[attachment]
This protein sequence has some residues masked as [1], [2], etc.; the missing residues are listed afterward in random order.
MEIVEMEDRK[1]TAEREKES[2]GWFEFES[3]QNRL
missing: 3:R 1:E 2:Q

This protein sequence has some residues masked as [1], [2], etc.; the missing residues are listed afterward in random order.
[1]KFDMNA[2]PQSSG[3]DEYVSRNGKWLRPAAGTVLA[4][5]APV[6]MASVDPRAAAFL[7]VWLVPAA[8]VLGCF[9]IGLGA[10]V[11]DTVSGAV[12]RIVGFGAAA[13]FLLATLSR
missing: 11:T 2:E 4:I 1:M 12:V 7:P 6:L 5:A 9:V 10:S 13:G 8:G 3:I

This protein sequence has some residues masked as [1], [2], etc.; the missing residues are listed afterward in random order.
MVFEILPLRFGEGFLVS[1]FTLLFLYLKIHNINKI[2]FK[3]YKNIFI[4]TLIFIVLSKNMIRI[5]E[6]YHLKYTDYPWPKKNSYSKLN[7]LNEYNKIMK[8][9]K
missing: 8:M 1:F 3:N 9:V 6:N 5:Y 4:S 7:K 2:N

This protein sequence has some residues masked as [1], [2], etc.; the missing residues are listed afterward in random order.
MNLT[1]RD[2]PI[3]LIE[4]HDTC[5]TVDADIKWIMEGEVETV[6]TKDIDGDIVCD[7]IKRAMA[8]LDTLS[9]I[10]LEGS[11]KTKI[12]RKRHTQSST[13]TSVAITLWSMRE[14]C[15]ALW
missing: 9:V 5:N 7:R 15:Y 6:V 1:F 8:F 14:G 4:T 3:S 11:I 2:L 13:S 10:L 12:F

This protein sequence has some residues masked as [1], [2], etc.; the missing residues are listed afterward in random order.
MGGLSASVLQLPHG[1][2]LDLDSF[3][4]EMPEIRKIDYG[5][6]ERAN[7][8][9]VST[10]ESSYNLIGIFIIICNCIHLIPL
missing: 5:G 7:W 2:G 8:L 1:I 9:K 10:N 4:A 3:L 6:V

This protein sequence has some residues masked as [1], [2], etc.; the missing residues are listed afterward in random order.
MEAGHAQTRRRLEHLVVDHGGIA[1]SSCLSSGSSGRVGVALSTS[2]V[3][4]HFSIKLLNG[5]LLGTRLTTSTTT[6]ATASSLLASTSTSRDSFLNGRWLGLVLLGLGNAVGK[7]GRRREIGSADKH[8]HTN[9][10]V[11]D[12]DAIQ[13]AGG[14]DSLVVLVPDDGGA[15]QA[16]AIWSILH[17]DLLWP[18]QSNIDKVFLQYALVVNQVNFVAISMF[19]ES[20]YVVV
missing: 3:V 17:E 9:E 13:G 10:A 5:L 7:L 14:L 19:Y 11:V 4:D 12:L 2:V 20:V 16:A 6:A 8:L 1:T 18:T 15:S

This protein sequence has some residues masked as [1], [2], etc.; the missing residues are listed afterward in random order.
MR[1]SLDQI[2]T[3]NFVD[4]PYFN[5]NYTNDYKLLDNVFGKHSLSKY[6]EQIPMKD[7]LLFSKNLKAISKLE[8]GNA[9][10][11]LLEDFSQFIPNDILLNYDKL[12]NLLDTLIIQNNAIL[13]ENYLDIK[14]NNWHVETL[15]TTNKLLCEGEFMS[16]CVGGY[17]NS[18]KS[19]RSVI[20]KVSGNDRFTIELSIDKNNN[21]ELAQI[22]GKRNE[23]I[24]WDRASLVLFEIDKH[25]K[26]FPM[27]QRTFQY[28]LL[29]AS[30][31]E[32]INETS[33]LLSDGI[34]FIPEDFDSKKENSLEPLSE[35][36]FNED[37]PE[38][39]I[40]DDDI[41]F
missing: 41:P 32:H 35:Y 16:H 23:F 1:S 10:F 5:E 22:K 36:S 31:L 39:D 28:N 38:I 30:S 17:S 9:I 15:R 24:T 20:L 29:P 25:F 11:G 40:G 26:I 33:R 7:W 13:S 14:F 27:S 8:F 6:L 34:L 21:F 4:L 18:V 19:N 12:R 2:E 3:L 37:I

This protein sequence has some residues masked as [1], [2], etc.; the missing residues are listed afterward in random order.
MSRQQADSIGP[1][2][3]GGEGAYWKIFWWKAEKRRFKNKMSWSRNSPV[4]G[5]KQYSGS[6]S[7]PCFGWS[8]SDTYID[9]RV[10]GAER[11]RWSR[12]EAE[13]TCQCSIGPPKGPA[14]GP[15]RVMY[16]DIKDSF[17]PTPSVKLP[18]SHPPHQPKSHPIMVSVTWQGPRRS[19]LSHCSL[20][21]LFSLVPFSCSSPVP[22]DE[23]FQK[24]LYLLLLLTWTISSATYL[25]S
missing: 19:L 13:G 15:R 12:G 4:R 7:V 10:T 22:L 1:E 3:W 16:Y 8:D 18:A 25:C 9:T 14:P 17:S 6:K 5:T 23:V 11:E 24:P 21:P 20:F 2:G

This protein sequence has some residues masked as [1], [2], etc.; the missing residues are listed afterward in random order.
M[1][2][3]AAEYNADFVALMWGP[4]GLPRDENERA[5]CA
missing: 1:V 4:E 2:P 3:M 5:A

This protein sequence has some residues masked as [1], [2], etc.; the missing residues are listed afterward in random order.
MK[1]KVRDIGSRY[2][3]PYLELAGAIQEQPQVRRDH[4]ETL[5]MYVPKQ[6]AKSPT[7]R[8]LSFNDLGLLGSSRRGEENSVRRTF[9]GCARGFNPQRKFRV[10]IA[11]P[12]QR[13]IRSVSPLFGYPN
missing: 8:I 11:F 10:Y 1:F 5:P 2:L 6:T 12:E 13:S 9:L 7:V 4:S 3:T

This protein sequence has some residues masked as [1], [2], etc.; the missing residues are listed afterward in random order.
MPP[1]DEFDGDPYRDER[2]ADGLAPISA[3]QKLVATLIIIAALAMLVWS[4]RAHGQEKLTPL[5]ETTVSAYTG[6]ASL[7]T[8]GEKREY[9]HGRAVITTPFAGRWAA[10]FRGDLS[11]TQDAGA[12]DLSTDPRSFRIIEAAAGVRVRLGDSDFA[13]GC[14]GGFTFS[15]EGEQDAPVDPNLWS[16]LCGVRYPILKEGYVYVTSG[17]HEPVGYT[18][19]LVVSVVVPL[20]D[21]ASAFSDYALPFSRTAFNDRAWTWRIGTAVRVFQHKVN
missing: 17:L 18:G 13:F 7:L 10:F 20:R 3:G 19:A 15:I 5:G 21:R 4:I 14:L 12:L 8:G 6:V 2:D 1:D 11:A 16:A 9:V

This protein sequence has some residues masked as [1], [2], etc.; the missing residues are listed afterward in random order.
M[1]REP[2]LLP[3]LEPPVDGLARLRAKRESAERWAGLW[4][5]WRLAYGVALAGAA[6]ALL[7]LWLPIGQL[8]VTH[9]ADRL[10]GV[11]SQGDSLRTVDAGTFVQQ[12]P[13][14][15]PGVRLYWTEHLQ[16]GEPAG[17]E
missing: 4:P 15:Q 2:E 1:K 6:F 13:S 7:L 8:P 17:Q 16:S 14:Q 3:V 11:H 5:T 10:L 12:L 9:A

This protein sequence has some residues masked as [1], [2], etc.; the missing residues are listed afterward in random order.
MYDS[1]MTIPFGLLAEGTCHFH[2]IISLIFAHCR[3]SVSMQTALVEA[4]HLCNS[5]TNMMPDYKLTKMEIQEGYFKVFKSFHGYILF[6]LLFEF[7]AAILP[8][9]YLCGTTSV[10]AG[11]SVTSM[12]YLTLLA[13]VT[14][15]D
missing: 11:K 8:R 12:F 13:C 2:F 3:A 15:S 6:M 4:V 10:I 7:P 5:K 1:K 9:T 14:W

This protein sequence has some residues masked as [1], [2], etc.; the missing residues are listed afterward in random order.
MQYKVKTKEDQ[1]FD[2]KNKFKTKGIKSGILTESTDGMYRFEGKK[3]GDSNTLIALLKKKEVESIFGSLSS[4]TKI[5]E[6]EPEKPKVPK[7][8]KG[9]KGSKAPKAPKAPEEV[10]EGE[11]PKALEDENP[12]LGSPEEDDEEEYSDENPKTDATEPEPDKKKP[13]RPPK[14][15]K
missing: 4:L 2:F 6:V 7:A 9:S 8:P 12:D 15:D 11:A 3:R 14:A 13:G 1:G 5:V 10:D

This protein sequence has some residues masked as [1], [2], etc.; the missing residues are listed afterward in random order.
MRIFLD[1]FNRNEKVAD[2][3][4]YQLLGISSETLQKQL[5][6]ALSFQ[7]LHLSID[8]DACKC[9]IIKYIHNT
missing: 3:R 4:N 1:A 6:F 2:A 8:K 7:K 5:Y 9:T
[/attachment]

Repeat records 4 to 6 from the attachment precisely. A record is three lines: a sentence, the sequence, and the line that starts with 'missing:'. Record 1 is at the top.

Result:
This protein sequence has some residues masked as [1], [2], etc.; the missing residues are listed afterward in random order.
MNLT[1]RD[2]PI[3]LIE[4]HDTC[5]TVDADIKWIMEGEVETV[6]TKDIDGDIVCD[7]IKRAMA[8]LDTLS[9]I[10]LEGS[11]KTKI[12]RKRHTQSST[13]TSVAITLWSMRE[14]C[15]ALW
missing: 9:V 5:N 7:R 15:Y 6:V 1:F 8:F 14:G 4:T 3:S 11:I 2:L 13:S 10:L 12:F

This protein sequence has some residues masked as [1], [2], etc.; the missing residues are listed afterward in random order.
MGGLSASVLQLPHG[1][2]LDLDSF[3][4]EMPEIRKIDYG[5][6]ERAN[7][8][9]VST[10]ESSYNLIGIFIIICNCIHLIPL
missing: 5:G 7:W 2:G 8:L 1:I 9:K 10:N 4:A 3:L 6:V

This protein sequence has some residues masked as [1], [2], etc.; the missing residues are listed afterward in random order.
MEAGHAQTRRRLEHLVVDHGGIA[1]SSCLSSGSSGRVGVALSTS[2]V[3][4]HFSIKLLNG[5]LLGTRLTTSTTT[6]ATASSLLASTSTSRDSFLNGRWLGLVLLGLGNAVGK[7]GRRREIGSADKH[8]HTN[9][10]V[11]D[12]DAIQ[13]AGG[14]DSLVVLVPDDGGA[15]QA[16]AIWSILH[17]DLLWP[18]QSNIDKVFLQYALVVNQVNFVAISMF[19]ES[20]YVVV
missing: 3:V 17:E 9:E 13:G 10:A 5:L 7:L 14:L 19:Y 11:V 4:D 12:L 2:V 20:V 16:A 6:A 8:L 1:T 18:T 15:S